Explaining ‘Fast-Moving Science’ in Plain Words with Pictures
When Dr. Rochelle Walensky became director of the Centers for Disease Control (CDC) during the COVID-19 pandemic, one of her first actions was to engage a media consultant. She and the agency she heads were under fire for sending out conflicting and often confounding messages about masks and vaccinations, the product of an agency dealing in real-time with scientific facts and political demands.
“I think [CDC] is being way too careful,” a former senior Biden administration official said last year. “They’re smart people and they’re guilty of being a little bit in a bubble and overthinking their messaging.”
Walensky’s commitment to do a better job or communicating public health led to an agency review that found CDC’s centers, institutes and offices “too often work in silos” and work at the pace of “academic research”. “CDC has deep subject matter expertise across the agency,” the analysis says, but would benefit from “being nimbler and more flexible”.
“The agency’s critical cross-cutting functions and core capabilities (health equity, communications and policy) have been woefully underfunded,” the analysis reported, “and their presence within the organization has been de-emphasized in comparison to disease-specific subject matter expertise.”
“It is critically important to have a strong public health foundational infrastructure – with a complementary CDC structure – prepared for any next [public health] threat,” the analysis concluded.
The internal analysis produced five recommendations, many of which will be familiar to communication professionals and instructive for organizations that communicate sophisticated information to a variety of audiences. Five recommendations undergird the new initiative called CDC Moving Forward:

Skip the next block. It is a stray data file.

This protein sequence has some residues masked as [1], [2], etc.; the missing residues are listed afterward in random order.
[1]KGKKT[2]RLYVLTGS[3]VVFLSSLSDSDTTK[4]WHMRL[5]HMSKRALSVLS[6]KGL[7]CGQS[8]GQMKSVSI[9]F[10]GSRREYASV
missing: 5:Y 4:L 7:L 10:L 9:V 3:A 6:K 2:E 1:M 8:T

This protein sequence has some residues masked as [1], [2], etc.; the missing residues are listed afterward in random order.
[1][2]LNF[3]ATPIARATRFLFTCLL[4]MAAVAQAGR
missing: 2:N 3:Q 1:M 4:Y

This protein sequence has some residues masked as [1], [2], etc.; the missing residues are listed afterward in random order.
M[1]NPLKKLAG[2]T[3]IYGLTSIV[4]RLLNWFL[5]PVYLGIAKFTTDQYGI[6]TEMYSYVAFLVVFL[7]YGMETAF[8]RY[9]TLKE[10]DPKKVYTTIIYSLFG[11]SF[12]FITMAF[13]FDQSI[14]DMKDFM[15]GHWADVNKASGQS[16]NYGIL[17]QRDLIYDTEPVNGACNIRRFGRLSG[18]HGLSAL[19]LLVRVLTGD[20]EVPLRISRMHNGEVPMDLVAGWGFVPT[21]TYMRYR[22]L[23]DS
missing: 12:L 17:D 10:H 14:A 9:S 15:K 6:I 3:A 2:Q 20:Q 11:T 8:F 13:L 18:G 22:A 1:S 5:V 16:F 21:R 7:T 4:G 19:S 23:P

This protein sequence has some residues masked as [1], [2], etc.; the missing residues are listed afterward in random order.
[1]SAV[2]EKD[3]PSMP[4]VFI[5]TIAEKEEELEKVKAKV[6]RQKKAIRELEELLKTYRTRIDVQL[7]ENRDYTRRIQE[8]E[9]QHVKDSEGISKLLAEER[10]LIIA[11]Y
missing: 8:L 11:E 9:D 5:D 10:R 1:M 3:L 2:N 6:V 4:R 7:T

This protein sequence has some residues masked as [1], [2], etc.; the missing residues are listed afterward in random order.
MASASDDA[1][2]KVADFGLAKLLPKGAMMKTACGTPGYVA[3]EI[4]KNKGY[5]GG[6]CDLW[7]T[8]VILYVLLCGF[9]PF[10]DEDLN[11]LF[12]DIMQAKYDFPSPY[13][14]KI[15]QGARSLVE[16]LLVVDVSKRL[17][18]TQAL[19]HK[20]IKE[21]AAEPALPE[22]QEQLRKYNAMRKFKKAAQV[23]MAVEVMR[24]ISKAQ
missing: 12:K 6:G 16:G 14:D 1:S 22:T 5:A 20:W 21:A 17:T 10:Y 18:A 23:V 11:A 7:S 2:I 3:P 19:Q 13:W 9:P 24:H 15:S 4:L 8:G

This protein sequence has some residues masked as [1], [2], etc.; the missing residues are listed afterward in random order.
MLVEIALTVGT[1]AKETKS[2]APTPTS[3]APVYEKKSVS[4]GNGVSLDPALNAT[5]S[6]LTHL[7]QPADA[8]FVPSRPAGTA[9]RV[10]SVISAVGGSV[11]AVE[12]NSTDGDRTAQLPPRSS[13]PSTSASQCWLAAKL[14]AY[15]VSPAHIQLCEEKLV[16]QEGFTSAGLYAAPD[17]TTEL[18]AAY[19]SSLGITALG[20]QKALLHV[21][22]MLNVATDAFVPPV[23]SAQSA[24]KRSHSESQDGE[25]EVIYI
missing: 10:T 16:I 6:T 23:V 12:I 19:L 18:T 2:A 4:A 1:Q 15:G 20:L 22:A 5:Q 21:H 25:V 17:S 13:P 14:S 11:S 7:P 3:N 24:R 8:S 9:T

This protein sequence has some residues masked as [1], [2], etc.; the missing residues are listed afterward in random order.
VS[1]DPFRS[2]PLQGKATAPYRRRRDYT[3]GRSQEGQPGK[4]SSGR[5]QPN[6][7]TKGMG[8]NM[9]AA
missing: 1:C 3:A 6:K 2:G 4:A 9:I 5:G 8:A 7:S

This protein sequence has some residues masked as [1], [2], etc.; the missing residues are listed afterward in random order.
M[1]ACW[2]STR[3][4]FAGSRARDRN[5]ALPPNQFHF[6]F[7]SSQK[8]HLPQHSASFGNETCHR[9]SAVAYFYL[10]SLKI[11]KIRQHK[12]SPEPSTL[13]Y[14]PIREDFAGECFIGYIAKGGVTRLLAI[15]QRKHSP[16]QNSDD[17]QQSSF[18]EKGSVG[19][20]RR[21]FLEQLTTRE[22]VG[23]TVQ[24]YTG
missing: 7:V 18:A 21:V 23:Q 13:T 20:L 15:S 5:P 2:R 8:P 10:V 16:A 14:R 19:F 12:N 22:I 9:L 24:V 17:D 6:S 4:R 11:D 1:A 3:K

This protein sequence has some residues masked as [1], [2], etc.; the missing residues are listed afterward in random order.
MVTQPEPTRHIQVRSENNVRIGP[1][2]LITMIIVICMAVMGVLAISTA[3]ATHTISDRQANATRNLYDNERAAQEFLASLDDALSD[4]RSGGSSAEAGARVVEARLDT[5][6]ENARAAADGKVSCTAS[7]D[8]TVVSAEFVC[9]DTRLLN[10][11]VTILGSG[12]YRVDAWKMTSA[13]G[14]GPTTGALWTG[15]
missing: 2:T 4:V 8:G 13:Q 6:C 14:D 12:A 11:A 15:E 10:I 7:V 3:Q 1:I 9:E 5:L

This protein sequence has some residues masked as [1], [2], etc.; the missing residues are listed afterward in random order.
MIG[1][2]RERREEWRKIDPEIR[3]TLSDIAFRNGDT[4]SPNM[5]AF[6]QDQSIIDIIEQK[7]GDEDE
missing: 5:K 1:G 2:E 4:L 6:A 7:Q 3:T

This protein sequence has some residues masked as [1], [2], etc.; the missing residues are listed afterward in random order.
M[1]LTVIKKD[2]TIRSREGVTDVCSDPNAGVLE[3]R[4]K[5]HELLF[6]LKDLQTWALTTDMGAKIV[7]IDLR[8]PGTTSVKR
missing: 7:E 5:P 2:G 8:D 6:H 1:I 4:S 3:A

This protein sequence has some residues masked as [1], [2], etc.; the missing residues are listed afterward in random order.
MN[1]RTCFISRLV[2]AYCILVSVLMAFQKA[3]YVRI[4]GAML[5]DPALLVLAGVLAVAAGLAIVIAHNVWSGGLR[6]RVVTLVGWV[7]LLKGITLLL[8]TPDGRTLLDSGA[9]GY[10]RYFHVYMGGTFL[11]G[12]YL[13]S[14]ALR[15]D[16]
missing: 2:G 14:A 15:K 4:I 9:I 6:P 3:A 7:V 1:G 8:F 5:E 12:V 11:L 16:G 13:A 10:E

- Share science and data faster
- Translate science into practical policy
- Prioritize public health communications, with a focus on the American public
- Develop a CDC workforce ready to respond to future threats
- Promote partnerships
Sharing Science Faster
CDC should release scientific findings sooner with proper qualifications, including the level of confidence in the findings prior to further study. CDC also should accelerate its review process in light of public health emergency trends by engaging non-agency reviewers and reducing internal agency levels of review.
Making Science Understandable
In response to pandemic-era guidance documents that were long, overly complex and dotted with caveats, the analysis recommends developing a standardized process, including communication professionals, to evaluate new findings and prepare comprehensible policy advice and general public health information. A feedback loop should be used to measure “clarity, ease of implementation, timeliness and resultant outcomes” of CDC advice on intended audiences.
The objective of the process is to “produce plain language, easy-to-understand implementation guidance documents that are of manageable length, include scientific rationale and employ FAQs to address unique circumstances.”